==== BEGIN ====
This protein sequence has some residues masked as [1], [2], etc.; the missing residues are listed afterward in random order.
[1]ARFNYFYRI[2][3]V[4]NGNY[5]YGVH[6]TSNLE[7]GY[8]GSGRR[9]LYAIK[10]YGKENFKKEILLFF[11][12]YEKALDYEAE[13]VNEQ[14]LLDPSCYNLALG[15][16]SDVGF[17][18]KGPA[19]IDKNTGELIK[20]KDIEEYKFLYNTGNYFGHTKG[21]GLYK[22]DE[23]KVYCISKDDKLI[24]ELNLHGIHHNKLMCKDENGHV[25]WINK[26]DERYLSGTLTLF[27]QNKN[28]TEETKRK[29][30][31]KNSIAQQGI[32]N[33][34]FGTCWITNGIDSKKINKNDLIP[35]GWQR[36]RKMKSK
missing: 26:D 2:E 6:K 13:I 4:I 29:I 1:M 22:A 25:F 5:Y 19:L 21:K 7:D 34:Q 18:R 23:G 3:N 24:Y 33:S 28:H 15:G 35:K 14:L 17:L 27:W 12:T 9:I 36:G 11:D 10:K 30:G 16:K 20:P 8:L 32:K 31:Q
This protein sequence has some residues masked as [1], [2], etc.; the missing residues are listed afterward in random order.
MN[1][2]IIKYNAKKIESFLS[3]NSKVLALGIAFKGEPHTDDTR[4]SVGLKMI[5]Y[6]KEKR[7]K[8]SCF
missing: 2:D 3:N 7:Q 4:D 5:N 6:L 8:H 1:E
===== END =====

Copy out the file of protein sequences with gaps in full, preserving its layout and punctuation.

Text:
This protein sequence has some residues masked as [1], [2], etc.; the missing residues are listed afterward in random order.
[1]ARFNYFYRI[2][3]V[4]NGNY[5]YGVH[6]TSNLE[7]GY[8]GSGRR[9]LYAIK[10]YGKENFKKEILLFF[11][12]YEKALDYEAE[13]VNEQ[14]LLDPSCYNLALG[15][16]SDVGF[17][18]KGPA[19]IDKNTGELIK[20]KDIEEYKFLYNTGNYFGHTKG[21]GLYK[22]DE[23]KVYCISKDDKLI[24]ELNLHGIHHNKLMCKDENGHV[25]WINK[26]DERYLSGTLTLF[27]QNKN[28]TEETKRK[29][30][31]KNSIAQQGI[32]N[33][34]FGTCWITNGIDSKKINKNDLIP[35]GWQR[36]RKMKSK
missing: 26:D 2:E 6:K 13:I 4:I 29:I 1:M 22:A 25:F 5:Y 19:L 21:K 7:D 34:Q 18:R 23:G 3:N 24:Y 33:S 28:H 15:G 35:K 14:L 17:L 27:W 12:T 9:I 36:G 11:D 10:K 30:G 16:K 20:P 8:L 32:K 31:Q
This protein sequence has some residues masked as [1], [2], etc.; the missing residues are listed afterward in random order.
MN[1][2]IIKYNAKKIESFLS[3]NSKVLALGIAFKGEPHTDDTR[4]SVGLKMI[5]Y[6]KEKR[7]K[8]SCF
missing: 2:D 3:N 7:Q 4:D 5:N 6:L 8:H 1:E